The above formula is the so-called standard markup pricing where “the selling price is the result of adding a fixed profit percentage, called markup, to the fixed cost of the product” (McCalley, 1996). The scenario below is a simple illustration of this cost-plus method: The materials used to manufacture a pen cost $10 while the labor and other overhead costs incurred per pen manufactured summed up to $5. Therefore, the total product cost is $15. The percent markup set by the manufacturing company for this pen is 50%.
Therefore, the total price of the pen is calculated as: $15 * (1 + 50%) = $22. 50. The profit (markup) for the pen, therefore, is $7. 50. Another method of calculating cost-plus pricing is basing the profit margin from the selling price instead of adding to the cost. Using the same scenario above, this method is illustrated as follows: The total cost of the pen is $15 and the selling price is $50. This means that the profit margin decided upon was 33. 33% of the selling price. This percent is calculated as follows: ($22. 50 – $15) ? $22.
50 = 0. 3333 or 33. 33%. The first method shown is a markup or additional amount to the total cost, while the second method is a profit margin against the actual selling price of the product. Coming up with the profit amount may be calculated differently but their concepts are essentially the same which is cost-plus pricing. Advantages One of the major advantages of cost-plus pricing strategy is the ease of calculation of the cost and price amount. There are no complex computations and formulas to be used in determining the product price.
Another plus factor of this is that there is not much complex information in order to determine the product price. Beginners or junior level managers can definitely adopt this kind of pricing strategy. If there would be an increase in the product costs, price increase would be rightfully justified with this type of pricing strategy. Moreover, if competitors would be adopting the same pricing strategy, product price differences would not be that big and could also reach a stable state (tutor2u, n.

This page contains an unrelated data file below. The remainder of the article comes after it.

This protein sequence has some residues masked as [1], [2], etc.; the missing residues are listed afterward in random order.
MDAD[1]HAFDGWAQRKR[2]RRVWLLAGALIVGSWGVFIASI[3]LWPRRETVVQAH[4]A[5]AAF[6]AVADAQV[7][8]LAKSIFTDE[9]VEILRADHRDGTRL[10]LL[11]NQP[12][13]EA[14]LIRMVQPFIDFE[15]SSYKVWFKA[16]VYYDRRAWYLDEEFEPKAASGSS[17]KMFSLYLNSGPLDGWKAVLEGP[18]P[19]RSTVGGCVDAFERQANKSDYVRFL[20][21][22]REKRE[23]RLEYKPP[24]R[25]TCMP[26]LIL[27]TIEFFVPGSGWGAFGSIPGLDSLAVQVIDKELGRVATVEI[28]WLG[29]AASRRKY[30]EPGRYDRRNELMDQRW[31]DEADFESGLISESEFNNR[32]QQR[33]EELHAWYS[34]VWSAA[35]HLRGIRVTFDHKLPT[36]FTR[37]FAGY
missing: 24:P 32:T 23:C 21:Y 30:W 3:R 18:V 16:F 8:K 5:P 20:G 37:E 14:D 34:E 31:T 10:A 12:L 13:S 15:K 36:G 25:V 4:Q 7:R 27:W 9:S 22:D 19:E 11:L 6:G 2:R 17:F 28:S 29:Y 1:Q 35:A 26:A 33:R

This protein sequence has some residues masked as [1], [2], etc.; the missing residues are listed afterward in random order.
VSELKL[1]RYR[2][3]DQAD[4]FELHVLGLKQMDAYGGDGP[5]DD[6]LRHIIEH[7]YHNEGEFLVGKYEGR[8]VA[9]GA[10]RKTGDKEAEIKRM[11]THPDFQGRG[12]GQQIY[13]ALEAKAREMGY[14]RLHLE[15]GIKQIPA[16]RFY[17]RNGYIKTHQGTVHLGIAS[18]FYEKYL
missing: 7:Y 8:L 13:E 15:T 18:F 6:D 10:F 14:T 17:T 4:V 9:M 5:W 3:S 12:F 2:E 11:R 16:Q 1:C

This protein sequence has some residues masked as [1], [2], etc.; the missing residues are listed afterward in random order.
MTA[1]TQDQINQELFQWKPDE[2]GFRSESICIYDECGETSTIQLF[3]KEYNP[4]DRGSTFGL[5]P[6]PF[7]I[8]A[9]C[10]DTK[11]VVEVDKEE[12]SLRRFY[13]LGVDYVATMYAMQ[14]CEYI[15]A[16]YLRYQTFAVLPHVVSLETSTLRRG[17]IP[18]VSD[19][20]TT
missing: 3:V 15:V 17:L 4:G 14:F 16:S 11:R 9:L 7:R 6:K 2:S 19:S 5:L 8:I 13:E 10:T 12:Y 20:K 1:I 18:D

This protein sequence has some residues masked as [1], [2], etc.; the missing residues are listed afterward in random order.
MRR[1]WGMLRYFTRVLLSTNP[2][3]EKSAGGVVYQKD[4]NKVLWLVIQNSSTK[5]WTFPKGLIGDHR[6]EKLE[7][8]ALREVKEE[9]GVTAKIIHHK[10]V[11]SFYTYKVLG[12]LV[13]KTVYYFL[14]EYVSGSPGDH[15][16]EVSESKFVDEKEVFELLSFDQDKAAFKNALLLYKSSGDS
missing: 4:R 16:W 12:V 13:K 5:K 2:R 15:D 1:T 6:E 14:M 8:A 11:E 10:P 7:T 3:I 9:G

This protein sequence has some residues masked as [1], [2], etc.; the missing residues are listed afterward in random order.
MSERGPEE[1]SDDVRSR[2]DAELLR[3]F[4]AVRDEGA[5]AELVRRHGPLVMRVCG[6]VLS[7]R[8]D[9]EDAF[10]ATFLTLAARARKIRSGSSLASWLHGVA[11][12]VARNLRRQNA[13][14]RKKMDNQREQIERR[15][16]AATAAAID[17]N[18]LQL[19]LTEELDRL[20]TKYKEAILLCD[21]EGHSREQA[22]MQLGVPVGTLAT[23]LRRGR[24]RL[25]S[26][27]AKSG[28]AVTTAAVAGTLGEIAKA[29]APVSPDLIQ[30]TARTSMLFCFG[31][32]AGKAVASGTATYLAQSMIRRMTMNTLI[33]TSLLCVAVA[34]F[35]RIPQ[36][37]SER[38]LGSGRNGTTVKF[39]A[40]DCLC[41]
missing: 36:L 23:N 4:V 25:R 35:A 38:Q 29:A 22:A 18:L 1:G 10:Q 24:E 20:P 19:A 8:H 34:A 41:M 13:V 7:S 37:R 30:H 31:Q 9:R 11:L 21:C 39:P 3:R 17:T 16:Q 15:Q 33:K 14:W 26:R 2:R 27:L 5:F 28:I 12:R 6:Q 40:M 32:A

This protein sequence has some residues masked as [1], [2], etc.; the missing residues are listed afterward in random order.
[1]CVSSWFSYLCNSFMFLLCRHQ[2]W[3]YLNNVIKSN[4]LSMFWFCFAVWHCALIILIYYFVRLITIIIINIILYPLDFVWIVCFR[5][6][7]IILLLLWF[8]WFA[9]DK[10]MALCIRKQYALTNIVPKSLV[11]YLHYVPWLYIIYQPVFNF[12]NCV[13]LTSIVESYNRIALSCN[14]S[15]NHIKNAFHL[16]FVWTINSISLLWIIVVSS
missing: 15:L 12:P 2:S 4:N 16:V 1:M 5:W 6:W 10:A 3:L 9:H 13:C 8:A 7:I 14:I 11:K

d. ). Disadvantages With advantages come disadvantages as well. Jensen (n. d. ) enumerated the following problems that may be encountered with the cost-plus pricing strategy: (1) “the price [established] may be so high that [the firm] will lose money through lost sales;” (2) “all cost-plus calculations require an estimate of sales to be accurate;” and (3) “cost-plus pricing can cause [the firm] to underprice [the] products or services – thus cheating [the] company of sales it could have earned.
” Jensen (n. d. ) recommends that a better pricing strategy would be to consider the real value of the product and its worth to the customer. References Giddens, N. , Parcel, J. , & Brees, M. (2005). Selecting an Appropriate Pricing Strategy. Retrieved March 9, 2007 from http://www. extension. iastate. edu/agdm/wholefarm/html/c5-17. html Jensen, M. (n. d. ). How To Avoid The Most Common Pricing Mistakes. Retrieved March 9, 2007 from http://www. 1000ventures.
com/business_guide/marketing_pricing_psychology_p1_mistakes. html McCalley, R. W. (1996). Marketing Channel Management: People, Products, Programs, and Markets. Westport, CT: Praeger Publishers tutor2u. (n. d. ). pricing – full cost plus pricing. Retrieved March 9, 2007 from http://www. tutor2u. net/business/marketing/pricing_costplus. asp Wikipedia. (n. d. ). Cost-plus pricing. Retrieved March 9, 2007 from http://en. wikipedia. org/wiki/Cost-plus_pricing